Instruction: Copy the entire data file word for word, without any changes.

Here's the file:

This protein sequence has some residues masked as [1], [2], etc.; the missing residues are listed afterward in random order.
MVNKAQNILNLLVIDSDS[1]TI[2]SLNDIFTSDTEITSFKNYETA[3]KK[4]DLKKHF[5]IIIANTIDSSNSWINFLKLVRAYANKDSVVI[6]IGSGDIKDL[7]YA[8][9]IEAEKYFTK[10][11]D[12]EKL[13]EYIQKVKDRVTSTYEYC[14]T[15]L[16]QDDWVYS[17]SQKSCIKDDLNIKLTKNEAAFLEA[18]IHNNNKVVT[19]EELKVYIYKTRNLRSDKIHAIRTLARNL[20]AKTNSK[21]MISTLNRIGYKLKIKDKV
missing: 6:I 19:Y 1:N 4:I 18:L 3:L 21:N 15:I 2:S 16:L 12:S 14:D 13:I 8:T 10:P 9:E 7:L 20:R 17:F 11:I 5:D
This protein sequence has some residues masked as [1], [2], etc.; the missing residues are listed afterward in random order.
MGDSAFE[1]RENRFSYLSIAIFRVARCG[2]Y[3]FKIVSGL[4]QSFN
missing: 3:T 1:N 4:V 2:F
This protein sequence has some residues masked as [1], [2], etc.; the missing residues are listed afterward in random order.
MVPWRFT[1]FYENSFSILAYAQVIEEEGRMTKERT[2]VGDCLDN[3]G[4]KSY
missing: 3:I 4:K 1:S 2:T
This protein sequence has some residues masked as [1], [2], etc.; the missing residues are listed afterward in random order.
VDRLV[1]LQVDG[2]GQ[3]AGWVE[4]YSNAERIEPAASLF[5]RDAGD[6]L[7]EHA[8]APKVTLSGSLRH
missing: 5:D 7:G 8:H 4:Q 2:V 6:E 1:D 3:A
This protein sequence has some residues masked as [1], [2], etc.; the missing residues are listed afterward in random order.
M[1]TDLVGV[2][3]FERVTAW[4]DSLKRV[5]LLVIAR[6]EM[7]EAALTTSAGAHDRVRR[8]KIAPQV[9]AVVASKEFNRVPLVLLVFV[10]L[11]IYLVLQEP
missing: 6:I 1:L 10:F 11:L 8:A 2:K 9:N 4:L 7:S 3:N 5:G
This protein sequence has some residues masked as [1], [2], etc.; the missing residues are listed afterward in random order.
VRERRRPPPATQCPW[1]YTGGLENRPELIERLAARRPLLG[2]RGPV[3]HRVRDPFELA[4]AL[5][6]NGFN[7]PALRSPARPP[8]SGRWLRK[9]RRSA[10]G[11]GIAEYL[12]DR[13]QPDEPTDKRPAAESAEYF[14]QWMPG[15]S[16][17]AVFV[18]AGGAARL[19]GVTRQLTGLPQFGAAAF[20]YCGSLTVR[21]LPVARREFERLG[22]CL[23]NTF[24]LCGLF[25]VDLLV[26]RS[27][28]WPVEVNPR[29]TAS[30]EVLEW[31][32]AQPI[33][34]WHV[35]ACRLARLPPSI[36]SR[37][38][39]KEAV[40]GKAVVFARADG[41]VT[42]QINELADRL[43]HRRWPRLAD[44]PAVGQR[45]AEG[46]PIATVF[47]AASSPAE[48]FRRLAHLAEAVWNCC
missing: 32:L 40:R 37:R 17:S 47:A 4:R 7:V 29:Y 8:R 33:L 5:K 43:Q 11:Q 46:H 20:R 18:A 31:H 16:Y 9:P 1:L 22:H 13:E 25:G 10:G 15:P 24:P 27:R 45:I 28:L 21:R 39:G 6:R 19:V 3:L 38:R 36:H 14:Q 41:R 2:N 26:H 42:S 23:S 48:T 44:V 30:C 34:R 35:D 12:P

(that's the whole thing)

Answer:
This protein sequence has some residues masked as [1], [2], etc.; the missing residues are listed afterward in random order.
MVNKAQNILNLLVIDSDS[1]TI[2]SLNDIFTSDTEITSFKNYETA[3]KK[4]DLKKHF[5]IIIANTIDSSNSWINFLKLVRAYANKDSVVI[6]IGSGDIKDL[7]YA[8][9]IEAEKYFTK[10][11]D[12]EKL[13]EYIQKVKDRVTSTYEYC[14]T[15]L[16]QDDWVYS[17]SQKSCIKDDLNIKLTKNEAAFLEA[18]IHNNNKVVT[19]EELKVYIYKTRNLRSDKIHAIRTLARNL[20]AKTNSK[21]MISTLNRIGYKLKIKDKV
missing: 6:I 19:Y 1:N 4:I 18:L 3:L 21:N 15:I 2:S 16:L 12:S 14:D 13:I 8:T 10:P 9:E 7:L 20:R 17:F 11:I 5:D
This protein sequence has some residues masked as [1], [2], etc.; the missing residues are listed afterward in random order.
MGDSAFE[1]RENRFSYLSIAIFRVARCG[2]Y[3]FKIVSGL[4]QSFN
missing: 3:T 1:N 4:V 2:F
This protein sequence has some residues masked as [1], [2], etc.; the missing residues are listed afterward in random order.
MVPWRFT[1]FYENSFSILAYAQVIEEEGRMTKERT[2]VGDCLDN[3]G[4]KSY
missing: 3:I 4:K 1:S 2:T
This protein sequence has some residues masked as [1], [2], etc.; the missing residues are listed afterward in random order.
VDRLV[1]LQVDG[2]GQ[3]AGWVE[4]YSNAERIEPAASLF[5]RDAGD[6]L[7]EHA[8]APKVTLSGSLRH
missing: 5:D 7:G 8:H 4:Q 2:V 6:E 1:D 3:A
This protein sequence has some residues masked as [1], [2], etc.; the missing residues are listed afterward in random order.
M[1]TDLVGV[2][3]FERVTAW[4]DSLKRV[5]LLVIAR[6]EM[7]EAALTTSAGAHDRVRR[8]KIAPQV[9]AVVASKEFNRVPLVLLVFV[10]L[11]IYLVLQEP
missing: 6:I 1:L 10:F 11:L 8:A 2:K 9:N 4:L 7:S 3:N 5:G
This protein sequence has some residues masked as [1], [2], etc.; the missing residues are listed afterward in random order.
VRERRRPPPATQCPW[1]YTGGLENRPELIERLAARRPLLG[2]RGPV[3]HRVRDPFELA[4]AL[5][6]NGFN[7]PALRSPARPP[8]SGRWLRK[9]RRSA[10]G[11]GIAEYL[12]DR[13]QPDEPTDKRPAAESAEYF[14]QWMPG[15]S[16][17]AVFV[18]AGGAARL[19]GVTRQLTGLPQFGAAAF[20]YCGSLTVR[21]LPVARREFERLG[22]CL[23]NTF[24]LCGLF[25]VDLLV[26]RS[27][28]WPVEVNPR[29]TAS[30]EVLEW[31][32]AQPI[33][34]WHV[35]ACRLARLPPSI[36]SR[37][38][39]KEAV[40]GKAVVFARADG[41]VT[42]QINELADRL[43]HRRWPRLAD[44]PAVGQR[45]AEG[46]PIATVF[47]AASSPAE[48]FRRLAHLAEAVWNCC
missing: 32:L 40:R 37:R 17:S 47:A 4:R 7:V 29:Y 8:R 33:L 5:K 43:Q 11:Q 46:H 20:R 18:A 31:H 16:Y 9:P 1:L 22:H 13:E 25:G 10:G 15:P 24:P 27:R 45:I 28:L 21:R 39:G 6:R 19:V 3:L 38:R 36:H 14:Q 41:R 2:N 26:H 42:S 23:S 48:T 44:V 30:C 34:R 35:D 12:P